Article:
Archive for January 14th, 2016

Parklands Primary, Leeds ~ Day 2

| January 14, 2016 | 2 Comments 

Parklands Primary

A second day at Parklands Primary in Leeds joined by staff from Grimes Dyke Primary, Manston Primary and Manston St James Primary Academy.

Well done to all of the children and staff for taking off with words, in magical and mysterious ways. A wonderous morning with courageous 60+ Year 3 and Year 4 pupils, their teachers, teaching asistants, and visiting colleagues.


… followed by a lively, talented Year 1 class …

Thoughts from Tom Cunliffe, Year 4 Teacher:

The VillageThe children are flowing in with a hubbub of anticipation as they gaze upon the screen. Already you can see them looking deeper into the mountainous realm wondering where it is, asking questions to each other.

We’re welcoming Tim Rylands and Sarah back to day 2 at Parklands Primary School, Leeds. Whilst this will be a mesmerising session for the children, it is the teachers that are sat with notebooks and ‘writing sticks’, in eager anticipation of new teaching techniques and resources to inspire over the coming year.

Mr WalkerTim has just introduced ‘Mr Walker’, his back up walking stick (sadly number one has started a new journey with a thief). In the space of 3 minutes, Tim has got the children thinking about the holes in Mr Walker. Children are conferring; “Mr Walker has holes so he can breathe” one child says, “A fox with long, sharp teeth bit right through it” says another. Personification at its best.

By giving permission for children to ‘go for it’ and rewarding answers with ‘a ripple’, every child in the room now wants to give their answers and there is an ocean of hands up in the air – 80 different reasons why Mr Walker has holes in him. This is testament to the power of allowing ‘silly answers’ and welcoming them the same as any other. Children are engaged, encouraged and excited.

The children had almost forgotten about the mystical land dancing away on the screen behind. Often there is a fear in the teaching profession about technology distracting children – stopping them from thinking independently and discussing ideas. Yet that idea has been thrown out of the window here. What is clear, is that with the right guidance, it can only enhance the fantastic imagination that children already have. We sometimes forget that children WANT to speak and they WANT to be involved in the now. They are proud of their ideas. There is a child next to me, laughing because he can’t get his idea in for the amount of children sharing their ideas. He’s even standing now. Too late, but point proven.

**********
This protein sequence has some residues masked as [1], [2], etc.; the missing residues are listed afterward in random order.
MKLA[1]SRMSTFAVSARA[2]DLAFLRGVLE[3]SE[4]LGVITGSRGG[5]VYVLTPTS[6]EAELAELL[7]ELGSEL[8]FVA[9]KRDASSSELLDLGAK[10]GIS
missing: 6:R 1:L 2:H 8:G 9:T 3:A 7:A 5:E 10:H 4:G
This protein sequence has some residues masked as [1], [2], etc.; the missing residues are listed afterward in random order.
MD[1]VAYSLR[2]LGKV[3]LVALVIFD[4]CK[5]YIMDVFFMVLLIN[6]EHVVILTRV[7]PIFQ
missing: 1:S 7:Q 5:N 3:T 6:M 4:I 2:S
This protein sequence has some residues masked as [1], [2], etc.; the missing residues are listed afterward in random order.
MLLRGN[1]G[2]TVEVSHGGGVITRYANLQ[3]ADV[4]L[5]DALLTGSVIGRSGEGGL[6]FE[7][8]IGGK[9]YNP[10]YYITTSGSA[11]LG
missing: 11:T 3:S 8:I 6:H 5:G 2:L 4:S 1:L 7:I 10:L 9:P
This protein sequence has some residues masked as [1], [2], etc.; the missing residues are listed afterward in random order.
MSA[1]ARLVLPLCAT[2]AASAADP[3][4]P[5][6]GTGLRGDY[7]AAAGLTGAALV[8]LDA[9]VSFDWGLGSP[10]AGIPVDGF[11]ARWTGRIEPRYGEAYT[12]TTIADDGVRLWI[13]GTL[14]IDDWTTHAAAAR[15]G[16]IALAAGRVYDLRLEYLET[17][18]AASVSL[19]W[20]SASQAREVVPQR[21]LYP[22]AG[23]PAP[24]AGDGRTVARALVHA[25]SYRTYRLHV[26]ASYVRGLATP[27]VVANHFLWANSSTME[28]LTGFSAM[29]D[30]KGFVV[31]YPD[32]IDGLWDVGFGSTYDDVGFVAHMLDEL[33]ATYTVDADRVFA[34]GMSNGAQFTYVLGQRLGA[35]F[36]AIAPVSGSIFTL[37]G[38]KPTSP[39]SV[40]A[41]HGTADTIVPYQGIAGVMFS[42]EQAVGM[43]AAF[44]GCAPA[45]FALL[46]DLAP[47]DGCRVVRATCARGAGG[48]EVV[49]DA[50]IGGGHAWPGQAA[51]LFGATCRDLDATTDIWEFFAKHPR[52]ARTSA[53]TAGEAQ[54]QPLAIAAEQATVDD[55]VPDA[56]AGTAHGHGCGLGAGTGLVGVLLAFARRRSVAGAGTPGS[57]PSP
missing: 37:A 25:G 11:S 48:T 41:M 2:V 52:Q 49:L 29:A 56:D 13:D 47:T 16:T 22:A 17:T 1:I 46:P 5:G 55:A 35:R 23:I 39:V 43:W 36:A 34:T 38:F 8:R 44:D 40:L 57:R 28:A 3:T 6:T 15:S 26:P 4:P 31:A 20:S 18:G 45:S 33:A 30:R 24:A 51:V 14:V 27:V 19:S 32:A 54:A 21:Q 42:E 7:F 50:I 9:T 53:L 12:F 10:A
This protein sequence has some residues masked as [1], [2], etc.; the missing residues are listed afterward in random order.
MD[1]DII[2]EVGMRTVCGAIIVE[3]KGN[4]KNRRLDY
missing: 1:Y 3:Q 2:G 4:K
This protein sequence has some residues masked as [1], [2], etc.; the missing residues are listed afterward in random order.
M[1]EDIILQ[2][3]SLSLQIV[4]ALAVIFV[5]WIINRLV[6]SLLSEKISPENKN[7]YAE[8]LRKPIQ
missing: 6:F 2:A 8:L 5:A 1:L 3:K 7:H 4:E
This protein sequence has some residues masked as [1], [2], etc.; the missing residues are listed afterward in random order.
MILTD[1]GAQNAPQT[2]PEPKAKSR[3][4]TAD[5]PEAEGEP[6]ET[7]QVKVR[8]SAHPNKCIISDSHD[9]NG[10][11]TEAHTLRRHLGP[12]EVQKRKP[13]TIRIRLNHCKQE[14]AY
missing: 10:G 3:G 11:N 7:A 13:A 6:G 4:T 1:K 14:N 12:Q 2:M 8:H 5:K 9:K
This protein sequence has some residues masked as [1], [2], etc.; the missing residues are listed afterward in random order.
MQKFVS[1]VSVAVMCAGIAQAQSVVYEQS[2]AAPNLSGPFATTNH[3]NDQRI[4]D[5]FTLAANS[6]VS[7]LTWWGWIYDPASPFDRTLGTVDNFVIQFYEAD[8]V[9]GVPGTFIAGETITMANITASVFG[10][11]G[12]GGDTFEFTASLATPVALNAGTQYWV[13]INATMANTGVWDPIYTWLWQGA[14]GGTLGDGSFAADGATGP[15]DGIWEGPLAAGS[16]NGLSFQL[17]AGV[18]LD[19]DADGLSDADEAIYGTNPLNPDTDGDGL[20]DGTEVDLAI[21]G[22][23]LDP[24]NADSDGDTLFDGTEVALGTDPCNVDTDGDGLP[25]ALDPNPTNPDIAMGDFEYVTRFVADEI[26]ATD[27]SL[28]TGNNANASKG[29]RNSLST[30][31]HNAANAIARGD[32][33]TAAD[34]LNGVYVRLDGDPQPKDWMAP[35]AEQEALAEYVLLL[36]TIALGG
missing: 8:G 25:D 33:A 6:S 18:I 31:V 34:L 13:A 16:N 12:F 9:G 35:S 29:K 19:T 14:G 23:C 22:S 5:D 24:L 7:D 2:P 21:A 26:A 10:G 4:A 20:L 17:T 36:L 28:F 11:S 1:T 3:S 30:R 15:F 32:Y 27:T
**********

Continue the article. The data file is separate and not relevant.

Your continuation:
WritingWithout ‘permission’, children are scribbling ideas into their books. This is exactly what we want children to be doing; Writing because they can, rather because they have to. And now…competition time – When we hear Tim say a ‘simile’ we have to go really high and screechy! Re-enforcing children’s understanding through games is a fantastic way of embedding knowledge. It’s now the children’s turn and in the space of 1 minute we have 80 similes soaring around the room like… (pop your similes in the ‘Add your Thoughts’ at the top of this blog!).

Writing time, and the scratching of ideas is magnificent. Children believe they are immersed in the setting – not because they can see it, but because they have talked about it and have shared ideas with explanation rather than just a ‘title of their idea’. Byron is going to share his description (with a name like that he best be good). ‘Smoke as hot as lava. I can hear a rattling of leaves and see a building, black as people’s hair. Nailed it. Well done Lord Byron.

We’ve talked about paragraphs, personification, similes, metaphors and now we’re using rhetorical questions, but the children don’t even know they are using them! Far too often we introduce a literary skill by introducing it by name, e.g. ‘This is a rhetorical question, does this sentence need an answer?’ rather than discovering it through talk. This way, children take ownership of it and are much more proud to use in their writing. One thing to stress is that these are not all new singing and dancing teaching techniques. Rather, Tim is reminding us of the importance of questioning and not stopping when we get to a ‘good’ answer.

PaperAs teachers, ideas are thrown at us from all directions and as we pick something up, inevitably other ideas will go from our minds. I remember my teacher training, leaving with so many fantastic ideas and enthused to use them in the classroom. Yet the reality of day to day teaching is that things are left on the side. Tim has reminded me of the wealth of resources, skills and ideas out there. His techniques are nothing new; they are solid and herald good practice. Yet the resources enhancing these techniques are constantly evolving. We must not rely on electronic resources alone, yet we must not dismiss them as ‘things for home time’. A whole world can be unlocked to journey through, and you’ll be amazed at where the children take you!

By Tom Cunliffe, Year 4 Teacher.

A massive THANK YOU to Tom for his reflections, and again to Head Teacher Chris Dyson for having the passion and vision to invite us to his school for these two days.